With precious birdlife facing ever greater challenges due to climate change decimating food supplies, every RSPB Big Garden Birdwatch matters.
In 2023 this annual event, organised by the conservation charity, will be the biggest garden wildlife event in the world with thousands of British people counting and noting the birds visiting gardens. Now in its 44th year, it's also more important than ever.
'The birds we see in our gardens, from our balconies, and in our parks, are a lively, colourful and endlessly fascinating part of all our lives, offering a real connection to the natural world,' says RSPB (Royal Society for the Protection of Birds) chief executive Beccy Speight.
Take part in the RSPB's Big Garden Birdwatch 2023
'By taking part in the Big Garden Birdwatch 2023 you, and hundreds of thousands like you, will play an important role in helping us understand how UK birds are doing. With birds now facing so many challenges due to the nature and climate emergency, every count matters. Join us for Big Garden Birdwatch 2023 and together let’s take action to protect and preserve our birds and wildlife for generations to come.'
The 2023 event takes place on January, 27, 28 and 29. People are asked to spend just one hour watching and recording the birds in their garden, balcony or local park, then send their results to the RSPB.
Beccy says: 'Whatever you see – one blackbird, 20 sparrows or no birds at all – it all counts. It helps us build that vital overall picture of how our garden birds are faring from one year to the next.'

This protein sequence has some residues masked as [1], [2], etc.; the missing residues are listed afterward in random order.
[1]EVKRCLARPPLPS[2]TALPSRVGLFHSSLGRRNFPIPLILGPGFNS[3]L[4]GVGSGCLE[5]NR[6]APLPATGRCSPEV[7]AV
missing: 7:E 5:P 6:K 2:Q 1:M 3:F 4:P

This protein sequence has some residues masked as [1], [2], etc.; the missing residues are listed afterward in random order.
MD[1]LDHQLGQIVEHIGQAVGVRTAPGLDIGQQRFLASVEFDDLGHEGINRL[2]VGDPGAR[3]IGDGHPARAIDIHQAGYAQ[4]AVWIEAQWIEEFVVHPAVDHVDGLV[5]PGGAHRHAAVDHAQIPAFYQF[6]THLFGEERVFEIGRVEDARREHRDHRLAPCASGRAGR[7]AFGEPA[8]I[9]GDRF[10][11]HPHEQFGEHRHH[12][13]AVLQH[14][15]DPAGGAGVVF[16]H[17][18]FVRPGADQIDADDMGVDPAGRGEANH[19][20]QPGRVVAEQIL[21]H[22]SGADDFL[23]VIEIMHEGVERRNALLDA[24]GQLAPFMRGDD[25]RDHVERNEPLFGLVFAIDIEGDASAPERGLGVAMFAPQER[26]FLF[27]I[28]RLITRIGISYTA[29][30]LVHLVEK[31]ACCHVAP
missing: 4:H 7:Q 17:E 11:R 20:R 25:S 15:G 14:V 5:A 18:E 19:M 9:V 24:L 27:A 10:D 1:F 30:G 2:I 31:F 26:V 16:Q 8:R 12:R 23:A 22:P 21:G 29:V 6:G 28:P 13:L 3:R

Increase your bird sightings
Ensure you don't make some common bird feeding mistakes, however. 'Remove old food and clean your feeders weekly, as disease can be a serious issue for some species,' says Beccy. 'Greenfinch numbers have massively dropped due to a disease that spreads around contaminated feeders and water bowls, and chaffinches are now struggling.'
If you don’t have a garden, it’s no problem. The RSPB says that even a small window feeder will attract more birds for your Big Garden Birdwatch, and you can even make your own bird feeder.
Help nature the organic way
Gail Pabst, spokesperson for the US National Garden Bureau (opens in new tab), says we should start hanging birdhouses instead of using pesticides, because this benefits the environment two-fold.
'Some 60 per cent of all birds depend on caterpillars and undesirable garden bugs for baby bird food. When we drop a can of pesticide on that wasp nest in the deck corner, you know you’re going to miss. In the process, you’ll contaminate your own living space with harmful chemicals. Instead of over-using chemicals, focus instead on encouraging birds into backyards.'
To get involved with the Big Garden Birdwatch, you can register online at the RSPB (opens in new tab) and do your bit to track how our feathered friends are getting on this year.
Jayne Dowle is an award-winning gardening, homes and property writer who writes for publications including Sunday Times Home, Times Bricks & Mortar, Grand Designs, House Beautiful and The Spectator. She was awarded the Garden Journalist of the Year accolade at the Property Press Awards in 2021.
Do you need to chit potatoes? Find out what the experts say
Grow Your Own Learn how to chit potatoes before planting them in the ground and you’ll be on your way to getting an earlier and bigger harvest
By Drew Swainston • Published
How to make an orchid terrarium: experts reveal how to create one for your home
How To Follow our easy step-by-step guide on how to make an orchid terrarium and enjoy a stunning indoor display
By Sarah Wilson • Published